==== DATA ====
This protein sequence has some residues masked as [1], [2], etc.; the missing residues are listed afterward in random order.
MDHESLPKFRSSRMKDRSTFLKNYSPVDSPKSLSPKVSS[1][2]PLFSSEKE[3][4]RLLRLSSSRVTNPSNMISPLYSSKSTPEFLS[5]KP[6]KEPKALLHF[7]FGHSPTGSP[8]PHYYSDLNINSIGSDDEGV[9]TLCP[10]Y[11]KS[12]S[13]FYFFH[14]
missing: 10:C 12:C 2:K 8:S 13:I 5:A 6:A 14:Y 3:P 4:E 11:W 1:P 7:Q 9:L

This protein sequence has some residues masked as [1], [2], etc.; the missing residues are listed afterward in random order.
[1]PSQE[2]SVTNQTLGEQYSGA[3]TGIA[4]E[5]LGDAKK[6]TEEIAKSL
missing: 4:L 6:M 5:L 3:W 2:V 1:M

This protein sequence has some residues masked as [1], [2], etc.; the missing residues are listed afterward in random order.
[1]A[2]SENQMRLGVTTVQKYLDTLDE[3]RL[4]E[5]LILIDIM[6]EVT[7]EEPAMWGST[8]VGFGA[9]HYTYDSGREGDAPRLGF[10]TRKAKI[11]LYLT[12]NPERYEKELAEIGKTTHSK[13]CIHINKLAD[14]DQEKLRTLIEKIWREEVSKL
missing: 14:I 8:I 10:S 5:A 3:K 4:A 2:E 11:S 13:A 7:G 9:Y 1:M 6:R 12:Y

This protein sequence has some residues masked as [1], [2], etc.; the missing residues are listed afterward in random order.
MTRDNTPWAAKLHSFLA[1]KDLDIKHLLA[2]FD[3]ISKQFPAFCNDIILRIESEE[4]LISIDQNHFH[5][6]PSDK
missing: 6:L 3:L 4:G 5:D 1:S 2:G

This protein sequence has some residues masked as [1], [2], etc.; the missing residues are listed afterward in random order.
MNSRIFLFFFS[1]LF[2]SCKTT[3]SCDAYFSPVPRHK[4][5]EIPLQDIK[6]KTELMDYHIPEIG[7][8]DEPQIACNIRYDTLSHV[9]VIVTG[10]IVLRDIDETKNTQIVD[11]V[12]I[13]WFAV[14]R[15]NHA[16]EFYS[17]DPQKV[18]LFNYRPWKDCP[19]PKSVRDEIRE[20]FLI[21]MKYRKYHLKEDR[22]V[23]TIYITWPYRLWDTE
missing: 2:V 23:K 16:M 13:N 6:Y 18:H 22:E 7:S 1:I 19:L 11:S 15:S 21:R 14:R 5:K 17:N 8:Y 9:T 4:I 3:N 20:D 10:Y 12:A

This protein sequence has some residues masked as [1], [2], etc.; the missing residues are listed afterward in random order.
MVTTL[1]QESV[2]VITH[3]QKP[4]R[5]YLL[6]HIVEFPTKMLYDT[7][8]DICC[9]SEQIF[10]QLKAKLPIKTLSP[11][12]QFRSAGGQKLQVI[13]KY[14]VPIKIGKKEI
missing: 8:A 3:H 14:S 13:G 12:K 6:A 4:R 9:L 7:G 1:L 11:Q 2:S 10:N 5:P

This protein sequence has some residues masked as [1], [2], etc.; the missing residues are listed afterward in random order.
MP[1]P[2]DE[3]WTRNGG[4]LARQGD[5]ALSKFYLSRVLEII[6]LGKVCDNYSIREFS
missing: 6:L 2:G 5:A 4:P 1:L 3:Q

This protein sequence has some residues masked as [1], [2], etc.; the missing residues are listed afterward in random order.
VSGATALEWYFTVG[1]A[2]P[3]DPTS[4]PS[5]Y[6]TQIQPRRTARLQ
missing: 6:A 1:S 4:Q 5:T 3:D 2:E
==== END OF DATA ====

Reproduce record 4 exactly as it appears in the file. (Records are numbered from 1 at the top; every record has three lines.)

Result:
This protein sequence has some residues masked as [1], [2], etc.; the missing residues are listed afterward in random order.
MTRDNTPWAAKLHSFLA[1]KDLDIKHLLA[2]FD[3]ISKQFPAFCNDIILRIESEE[4]LISIDQNHFH[5][6]PSDK
missing: 6:L 3:L 4:G 5:D 1:S 2:G